In a legal brief filed Friday to the U.S. Supreme Court, Kentucky couples challenging the state’s ban on same-sex marriage argued that the 2004 law violates constitutional due process and equality protections.
The brief is one of the first legal steps before the nation’s highest court rules on the case—along with same-sex marriage cases from three other states. Same-sex marriage lawsuits from Kentucky, Tennessee, Ohio and Michigan are going to be heard and ruled on by the court at the same time.
The cases were argued before the Sixth Circuit Court of Appeals in Cincinnati, which eventually ruled in favor of the states’ bans. It’s the only federal appeals court to rule in favor of bans.
Dan Canon, a Louisville and part of the Kentucky couples’ legal team, said this case will decide this issue once and for all.
“The court has granted certiorari on this case for a reason, and that reason is to determine whether or not there is a constitutional right for persons of the same sex to have their marriages recognized as being real marriages,” he said.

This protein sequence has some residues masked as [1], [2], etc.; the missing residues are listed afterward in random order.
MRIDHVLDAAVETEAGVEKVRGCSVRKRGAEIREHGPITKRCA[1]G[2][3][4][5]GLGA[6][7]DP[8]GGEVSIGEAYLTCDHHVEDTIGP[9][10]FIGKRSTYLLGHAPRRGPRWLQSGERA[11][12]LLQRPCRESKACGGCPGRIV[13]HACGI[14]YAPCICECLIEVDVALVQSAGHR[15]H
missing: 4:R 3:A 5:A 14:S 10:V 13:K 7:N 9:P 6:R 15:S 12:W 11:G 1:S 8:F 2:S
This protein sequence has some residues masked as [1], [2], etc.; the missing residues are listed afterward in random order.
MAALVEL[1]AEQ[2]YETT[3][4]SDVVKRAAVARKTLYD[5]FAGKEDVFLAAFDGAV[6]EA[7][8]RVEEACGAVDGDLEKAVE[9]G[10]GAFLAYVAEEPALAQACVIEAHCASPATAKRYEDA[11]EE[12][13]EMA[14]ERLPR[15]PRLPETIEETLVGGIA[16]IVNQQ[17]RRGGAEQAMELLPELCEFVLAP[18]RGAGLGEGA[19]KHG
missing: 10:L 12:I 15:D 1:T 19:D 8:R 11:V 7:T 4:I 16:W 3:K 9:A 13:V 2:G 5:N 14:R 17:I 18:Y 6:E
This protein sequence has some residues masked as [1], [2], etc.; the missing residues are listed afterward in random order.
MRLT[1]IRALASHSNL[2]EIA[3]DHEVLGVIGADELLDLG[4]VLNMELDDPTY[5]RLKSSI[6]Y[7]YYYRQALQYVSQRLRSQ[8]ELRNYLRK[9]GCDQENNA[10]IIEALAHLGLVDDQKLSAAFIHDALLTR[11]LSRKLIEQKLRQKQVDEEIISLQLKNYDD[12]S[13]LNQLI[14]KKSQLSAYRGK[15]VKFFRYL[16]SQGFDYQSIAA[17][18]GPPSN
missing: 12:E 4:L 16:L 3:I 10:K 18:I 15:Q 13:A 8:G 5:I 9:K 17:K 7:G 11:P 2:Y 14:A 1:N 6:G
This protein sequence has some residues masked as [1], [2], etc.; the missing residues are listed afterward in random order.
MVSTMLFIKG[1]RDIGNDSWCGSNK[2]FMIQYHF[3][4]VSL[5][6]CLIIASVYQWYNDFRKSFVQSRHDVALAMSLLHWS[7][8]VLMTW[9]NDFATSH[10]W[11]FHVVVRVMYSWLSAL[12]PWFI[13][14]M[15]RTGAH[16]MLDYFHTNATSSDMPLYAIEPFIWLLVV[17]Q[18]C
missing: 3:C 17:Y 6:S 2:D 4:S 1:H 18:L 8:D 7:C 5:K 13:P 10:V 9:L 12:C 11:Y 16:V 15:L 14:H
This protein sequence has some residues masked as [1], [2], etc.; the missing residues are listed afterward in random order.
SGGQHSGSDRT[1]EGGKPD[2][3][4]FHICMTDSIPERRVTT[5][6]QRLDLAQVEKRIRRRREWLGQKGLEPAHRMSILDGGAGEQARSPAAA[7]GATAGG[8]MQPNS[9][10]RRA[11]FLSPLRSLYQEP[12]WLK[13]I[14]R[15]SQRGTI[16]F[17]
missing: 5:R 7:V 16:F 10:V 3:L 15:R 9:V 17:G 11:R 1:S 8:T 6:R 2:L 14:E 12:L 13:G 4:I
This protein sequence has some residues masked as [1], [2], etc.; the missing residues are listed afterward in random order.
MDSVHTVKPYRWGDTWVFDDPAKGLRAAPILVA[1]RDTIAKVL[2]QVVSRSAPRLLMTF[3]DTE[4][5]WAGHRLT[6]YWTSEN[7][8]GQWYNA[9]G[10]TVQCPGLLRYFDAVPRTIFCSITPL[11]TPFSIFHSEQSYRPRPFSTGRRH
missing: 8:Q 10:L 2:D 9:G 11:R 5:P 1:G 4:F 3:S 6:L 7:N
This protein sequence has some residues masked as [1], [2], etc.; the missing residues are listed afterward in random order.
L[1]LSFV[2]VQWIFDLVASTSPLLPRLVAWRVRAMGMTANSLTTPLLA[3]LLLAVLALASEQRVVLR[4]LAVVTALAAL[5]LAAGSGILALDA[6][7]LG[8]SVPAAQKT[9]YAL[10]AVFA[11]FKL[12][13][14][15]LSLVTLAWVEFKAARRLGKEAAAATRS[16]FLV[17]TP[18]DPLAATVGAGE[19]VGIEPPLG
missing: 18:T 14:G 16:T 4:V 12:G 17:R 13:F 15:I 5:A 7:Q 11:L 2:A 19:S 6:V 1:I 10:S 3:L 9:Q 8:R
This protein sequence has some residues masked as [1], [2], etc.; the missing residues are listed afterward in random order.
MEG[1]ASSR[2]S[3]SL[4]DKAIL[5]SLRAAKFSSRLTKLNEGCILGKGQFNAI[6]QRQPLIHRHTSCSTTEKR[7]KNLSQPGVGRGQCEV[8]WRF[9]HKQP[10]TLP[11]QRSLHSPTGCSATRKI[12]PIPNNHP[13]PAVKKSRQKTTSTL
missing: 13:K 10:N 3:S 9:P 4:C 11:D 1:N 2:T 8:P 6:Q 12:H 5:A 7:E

The Kentucky legal team representing the couples also includes the American Civil Liberties Union, Stanford Law School Supreme Court Litigation Clinic and the Fauver Law Office in Louisville.
Canon said the team is optimistic they will have better luck before the U.S. Supreme Court than they did before the appeals court.
“We are excited,” he said. “We are optimistic. We think this is the right time. These are the right clients. This is right set of briefs. This is the right set of circumstances. This is the right court and we think they are going to make the right decision.”
Gov. Steve Beshear is the defendant in the case. All four states will issue a response to the brief filed on Friday. Canon said SCOTUS will likely begin hearing oral arguments at the end of April.
The court will issue a ruling this summer.